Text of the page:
With so much free capacity and a largely unchanged client base, South Stream seems to be built with the main aim of securing supplies to its existing European customers. But it will pick up a number of new energy company customers in Serbia and Croatia as it goes through their countries.
"Gas will simply change its direction and flow to the same destinations," said Alexei Kokin of the UralSib investment bank.
South Stream will be able to carry a third of the gas that Europe currently buys from Russia. Investors are concerned that the demand won't be there when the pipeline comes on line in 2015.
But Gazprom's deputy chief executive Alexander Medvedev told journalists that the company has agreements for the entire 63 billion cubic meters, although he refused to specify how firm these agreements are. He also said that one-fourth of the gas supply running through South Stream would be bought by new clients, likely referring to energy companies in Serbia and Croatia.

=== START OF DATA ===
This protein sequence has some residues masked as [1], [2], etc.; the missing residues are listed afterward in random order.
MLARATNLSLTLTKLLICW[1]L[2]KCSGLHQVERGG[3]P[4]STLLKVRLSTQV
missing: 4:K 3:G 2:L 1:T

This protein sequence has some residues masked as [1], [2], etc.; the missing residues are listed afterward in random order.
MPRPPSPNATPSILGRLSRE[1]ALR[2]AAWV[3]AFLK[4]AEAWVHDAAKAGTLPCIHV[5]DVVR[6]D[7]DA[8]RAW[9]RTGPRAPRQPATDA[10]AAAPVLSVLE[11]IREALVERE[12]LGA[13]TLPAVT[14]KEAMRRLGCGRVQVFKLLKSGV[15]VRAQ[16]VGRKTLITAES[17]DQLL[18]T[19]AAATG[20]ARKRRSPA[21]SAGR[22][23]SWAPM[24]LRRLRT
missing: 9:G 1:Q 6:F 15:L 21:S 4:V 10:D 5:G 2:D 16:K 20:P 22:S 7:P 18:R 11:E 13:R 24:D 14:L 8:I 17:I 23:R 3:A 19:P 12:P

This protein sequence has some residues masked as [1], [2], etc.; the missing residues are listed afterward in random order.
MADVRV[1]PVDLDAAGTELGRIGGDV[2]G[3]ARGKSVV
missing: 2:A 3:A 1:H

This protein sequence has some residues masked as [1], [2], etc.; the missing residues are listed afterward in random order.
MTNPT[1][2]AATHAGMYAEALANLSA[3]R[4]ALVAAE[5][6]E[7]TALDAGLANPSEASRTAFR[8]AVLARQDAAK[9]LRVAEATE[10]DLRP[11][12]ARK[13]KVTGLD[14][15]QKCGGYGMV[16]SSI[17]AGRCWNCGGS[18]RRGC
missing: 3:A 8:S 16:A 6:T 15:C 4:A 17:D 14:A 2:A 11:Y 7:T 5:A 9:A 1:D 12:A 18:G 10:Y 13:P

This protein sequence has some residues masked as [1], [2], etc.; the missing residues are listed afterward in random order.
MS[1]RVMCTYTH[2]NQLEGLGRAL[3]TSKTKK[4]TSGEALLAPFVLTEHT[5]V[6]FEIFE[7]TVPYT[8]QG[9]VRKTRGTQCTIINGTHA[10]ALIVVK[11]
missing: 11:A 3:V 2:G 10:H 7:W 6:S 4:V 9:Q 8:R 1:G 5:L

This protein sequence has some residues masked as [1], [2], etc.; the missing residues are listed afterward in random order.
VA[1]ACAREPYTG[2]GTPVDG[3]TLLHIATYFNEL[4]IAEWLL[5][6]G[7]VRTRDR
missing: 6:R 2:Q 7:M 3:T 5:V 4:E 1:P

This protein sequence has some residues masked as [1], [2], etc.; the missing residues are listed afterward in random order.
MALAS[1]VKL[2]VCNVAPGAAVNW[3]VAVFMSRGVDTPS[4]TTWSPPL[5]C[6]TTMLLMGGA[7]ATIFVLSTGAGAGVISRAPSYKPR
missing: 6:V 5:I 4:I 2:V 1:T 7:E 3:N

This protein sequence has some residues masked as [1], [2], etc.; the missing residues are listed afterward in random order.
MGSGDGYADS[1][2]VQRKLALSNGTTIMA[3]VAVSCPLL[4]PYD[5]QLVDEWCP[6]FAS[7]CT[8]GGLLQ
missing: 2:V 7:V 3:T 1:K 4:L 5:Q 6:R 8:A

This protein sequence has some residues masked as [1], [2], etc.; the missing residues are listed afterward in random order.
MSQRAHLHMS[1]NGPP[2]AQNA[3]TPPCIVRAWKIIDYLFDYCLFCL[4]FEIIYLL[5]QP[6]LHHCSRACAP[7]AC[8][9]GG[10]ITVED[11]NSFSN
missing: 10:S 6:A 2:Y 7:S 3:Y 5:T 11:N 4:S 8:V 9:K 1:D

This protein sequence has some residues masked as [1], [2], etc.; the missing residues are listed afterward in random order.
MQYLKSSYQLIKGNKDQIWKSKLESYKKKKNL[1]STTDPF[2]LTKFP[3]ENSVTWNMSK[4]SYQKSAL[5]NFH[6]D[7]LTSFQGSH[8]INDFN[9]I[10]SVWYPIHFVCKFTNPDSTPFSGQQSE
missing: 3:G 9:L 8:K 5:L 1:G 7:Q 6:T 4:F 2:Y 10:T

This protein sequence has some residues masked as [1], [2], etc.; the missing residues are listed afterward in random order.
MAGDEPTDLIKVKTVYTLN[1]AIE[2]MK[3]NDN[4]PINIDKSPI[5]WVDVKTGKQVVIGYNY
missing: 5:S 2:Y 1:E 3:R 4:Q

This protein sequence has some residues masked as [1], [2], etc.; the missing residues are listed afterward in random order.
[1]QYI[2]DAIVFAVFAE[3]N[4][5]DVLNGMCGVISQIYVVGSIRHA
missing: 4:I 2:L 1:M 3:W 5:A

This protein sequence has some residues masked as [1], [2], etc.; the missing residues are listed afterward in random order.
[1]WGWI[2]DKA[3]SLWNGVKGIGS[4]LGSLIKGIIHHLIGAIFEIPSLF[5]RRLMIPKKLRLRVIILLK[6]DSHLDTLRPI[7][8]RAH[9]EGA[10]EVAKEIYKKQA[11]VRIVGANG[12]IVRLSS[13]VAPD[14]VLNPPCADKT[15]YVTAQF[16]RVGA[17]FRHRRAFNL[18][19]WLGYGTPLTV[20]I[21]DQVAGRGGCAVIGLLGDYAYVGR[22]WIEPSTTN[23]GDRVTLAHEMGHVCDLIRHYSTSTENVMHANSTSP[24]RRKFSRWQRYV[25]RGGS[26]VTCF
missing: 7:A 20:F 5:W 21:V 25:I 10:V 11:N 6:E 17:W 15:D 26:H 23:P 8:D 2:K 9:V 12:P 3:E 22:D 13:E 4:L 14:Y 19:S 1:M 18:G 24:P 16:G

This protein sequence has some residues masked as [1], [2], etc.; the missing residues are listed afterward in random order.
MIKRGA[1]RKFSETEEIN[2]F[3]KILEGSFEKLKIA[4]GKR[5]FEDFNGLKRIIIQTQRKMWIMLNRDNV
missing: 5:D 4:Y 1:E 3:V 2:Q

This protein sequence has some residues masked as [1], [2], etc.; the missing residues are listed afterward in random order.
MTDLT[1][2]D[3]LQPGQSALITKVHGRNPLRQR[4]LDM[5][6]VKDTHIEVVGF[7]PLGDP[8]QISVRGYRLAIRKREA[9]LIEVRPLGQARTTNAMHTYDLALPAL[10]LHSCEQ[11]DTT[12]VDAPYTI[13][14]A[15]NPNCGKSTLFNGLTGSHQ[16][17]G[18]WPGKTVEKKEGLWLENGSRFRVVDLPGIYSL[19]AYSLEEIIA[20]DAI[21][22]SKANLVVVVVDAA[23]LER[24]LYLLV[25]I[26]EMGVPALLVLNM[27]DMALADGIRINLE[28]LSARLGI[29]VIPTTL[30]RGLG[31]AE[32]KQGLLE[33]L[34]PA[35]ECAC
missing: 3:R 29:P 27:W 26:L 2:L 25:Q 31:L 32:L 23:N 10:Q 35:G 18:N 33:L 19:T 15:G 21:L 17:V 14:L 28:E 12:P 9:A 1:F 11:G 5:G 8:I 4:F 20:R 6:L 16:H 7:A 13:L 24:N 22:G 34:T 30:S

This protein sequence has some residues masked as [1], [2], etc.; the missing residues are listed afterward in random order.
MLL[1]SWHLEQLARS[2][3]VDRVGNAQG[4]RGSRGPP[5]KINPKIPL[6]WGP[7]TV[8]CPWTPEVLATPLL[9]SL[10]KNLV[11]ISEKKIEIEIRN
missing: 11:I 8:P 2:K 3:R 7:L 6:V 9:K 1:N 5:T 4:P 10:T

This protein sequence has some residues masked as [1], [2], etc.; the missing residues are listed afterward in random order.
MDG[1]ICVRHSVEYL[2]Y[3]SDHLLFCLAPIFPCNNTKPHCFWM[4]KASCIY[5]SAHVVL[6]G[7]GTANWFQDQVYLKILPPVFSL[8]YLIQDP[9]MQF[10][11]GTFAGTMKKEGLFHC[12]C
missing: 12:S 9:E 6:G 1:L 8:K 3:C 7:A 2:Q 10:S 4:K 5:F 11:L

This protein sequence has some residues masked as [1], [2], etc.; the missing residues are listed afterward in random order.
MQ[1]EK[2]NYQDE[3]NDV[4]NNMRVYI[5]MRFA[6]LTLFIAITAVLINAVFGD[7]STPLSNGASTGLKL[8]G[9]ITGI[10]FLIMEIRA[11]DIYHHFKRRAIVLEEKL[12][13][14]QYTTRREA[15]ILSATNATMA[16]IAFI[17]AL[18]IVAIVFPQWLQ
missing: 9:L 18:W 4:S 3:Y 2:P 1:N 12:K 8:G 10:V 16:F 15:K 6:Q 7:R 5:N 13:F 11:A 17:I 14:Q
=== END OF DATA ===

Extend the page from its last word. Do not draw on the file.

South Stream was conceived in 2007 after a pricing dispute with Ukraine. The need for the project increased in 2009 after an even fiercer dispute with Ukraine left tens of millions across Europe without gas for three weeks.
Ukrainian leaders are concerned by the project, fearful that it will push the country out of the European energy market and mean the end to the vital proceeds it gets from allowing natural gas to be transported from Russia to European consumers.
Associated Press writer Maria Danilova contributed to this report from Kiev, Ukraine.